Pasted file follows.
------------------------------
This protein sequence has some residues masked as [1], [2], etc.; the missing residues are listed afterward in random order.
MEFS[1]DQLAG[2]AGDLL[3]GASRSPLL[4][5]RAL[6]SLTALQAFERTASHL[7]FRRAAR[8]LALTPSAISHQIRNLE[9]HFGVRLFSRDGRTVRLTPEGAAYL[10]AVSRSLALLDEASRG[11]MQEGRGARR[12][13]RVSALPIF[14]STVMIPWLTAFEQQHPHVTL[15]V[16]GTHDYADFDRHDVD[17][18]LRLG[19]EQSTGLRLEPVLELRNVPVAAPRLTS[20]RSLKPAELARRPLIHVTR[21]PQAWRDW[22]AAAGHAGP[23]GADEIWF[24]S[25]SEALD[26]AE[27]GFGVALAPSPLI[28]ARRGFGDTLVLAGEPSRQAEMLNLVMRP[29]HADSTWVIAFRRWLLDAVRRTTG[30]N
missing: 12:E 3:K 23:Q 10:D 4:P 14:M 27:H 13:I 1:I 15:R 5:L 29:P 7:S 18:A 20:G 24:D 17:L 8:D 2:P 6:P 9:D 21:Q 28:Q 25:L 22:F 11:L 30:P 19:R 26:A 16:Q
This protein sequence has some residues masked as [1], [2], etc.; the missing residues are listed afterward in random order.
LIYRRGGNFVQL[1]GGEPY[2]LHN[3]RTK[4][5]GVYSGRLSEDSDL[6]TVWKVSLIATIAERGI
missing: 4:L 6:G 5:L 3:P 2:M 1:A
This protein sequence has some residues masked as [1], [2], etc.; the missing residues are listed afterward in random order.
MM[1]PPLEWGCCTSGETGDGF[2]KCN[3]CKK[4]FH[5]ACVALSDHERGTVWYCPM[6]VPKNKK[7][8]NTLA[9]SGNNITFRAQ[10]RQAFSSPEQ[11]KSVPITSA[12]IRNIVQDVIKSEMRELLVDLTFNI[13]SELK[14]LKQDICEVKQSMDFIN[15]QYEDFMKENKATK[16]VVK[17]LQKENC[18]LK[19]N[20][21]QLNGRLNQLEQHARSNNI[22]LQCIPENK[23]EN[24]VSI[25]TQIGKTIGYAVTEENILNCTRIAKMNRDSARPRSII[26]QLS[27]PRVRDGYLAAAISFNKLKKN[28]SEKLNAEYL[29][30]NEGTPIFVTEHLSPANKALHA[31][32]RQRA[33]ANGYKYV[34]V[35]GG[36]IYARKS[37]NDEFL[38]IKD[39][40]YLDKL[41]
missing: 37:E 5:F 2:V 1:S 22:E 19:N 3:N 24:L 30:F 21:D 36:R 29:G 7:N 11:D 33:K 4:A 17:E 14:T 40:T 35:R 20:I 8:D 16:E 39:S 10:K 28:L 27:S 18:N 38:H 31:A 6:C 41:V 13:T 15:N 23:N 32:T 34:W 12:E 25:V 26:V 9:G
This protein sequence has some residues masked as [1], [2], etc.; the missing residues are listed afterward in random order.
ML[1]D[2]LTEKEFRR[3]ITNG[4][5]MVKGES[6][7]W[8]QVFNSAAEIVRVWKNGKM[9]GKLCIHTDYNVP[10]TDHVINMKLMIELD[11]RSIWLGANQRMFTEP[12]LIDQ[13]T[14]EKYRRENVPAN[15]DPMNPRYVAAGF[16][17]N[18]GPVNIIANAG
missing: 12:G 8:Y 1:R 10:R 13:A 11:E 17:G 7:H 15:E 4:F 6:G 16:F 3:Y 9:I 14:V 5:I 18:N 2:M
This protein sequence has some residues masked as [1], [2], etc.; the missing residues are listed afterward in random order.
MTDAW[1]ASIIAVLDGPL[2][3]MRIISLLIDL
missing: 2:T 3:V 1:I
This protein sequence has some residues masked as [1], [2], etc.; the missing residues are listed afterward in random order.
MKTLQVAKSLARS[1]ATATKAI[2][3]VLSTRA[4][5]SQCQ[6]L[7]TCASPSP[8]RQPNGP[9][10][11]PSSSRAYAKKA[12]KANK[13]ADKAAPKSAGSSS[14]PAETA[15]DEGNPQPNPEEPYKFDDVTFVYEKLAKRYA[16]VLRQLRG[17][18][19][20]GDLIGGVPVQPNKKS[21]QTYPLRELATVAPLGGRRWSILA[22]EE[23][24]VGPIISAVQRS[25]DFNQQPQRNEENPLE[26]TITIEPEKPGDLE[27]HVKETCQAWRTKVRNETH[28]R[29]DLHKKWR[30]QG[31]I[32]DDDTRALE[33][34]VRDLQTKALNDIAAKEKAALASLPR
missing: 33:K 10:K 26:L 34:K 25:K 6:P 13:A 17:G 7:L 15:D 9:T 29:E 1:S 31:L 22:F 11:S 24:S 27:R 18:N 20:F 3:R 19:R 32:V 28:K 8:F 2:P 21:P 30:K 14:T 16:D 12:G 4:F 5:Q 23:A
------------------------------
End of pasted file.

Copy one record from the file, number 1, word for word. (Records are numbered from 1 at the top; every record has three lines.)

This protein sequence has some residues masked as [1], [2], etc.; the missing residues are listed afterward in random order.
MEFS[1]DQLAG[2]AGDLL[3]GASRSPLL[4][5]RAL[6]SLTALQAFERTASHL[7]FRRAAR[8]LALTPSAISHQIRNLE[9]HFGVRLFSRDGRTVRLTPEGAAYL[10]AVSRSLALLDEASRG[11]MQEGRGARR[12][13]RVSALPIF[14]STVMIPWLTAFEQQHPHVTL[15]V[16]GTHDYADFDRHDVD[17][18]LRLG[19]EQSTGLRLEPVLELRNVPVAAPRLTS[20]RSLKPAELARRPLIHVTR[21]PQAWRDW[22]AAAGHAGP[23]GADEIWF[24]S[25]SEALD[26]AE[27]GFGVALAPSPLI[28]ARRGFGDTLVLAGEPSRQAEMLNLVMRP[29]HADSTWVIAFRRWLLDAVRRTTG[30]N
missing: 12:E 3:K 23:Q 10:D 4:P 14:M 27:H 13:I 1:I 15:R 5:L 29:P 7:S 18:A 20:G 24:D 17:L 8:D 2:P 6:P 9:D 21:Q 28:Q 25:L 22:F 11:L 30:P 19:R 26:A 16:Q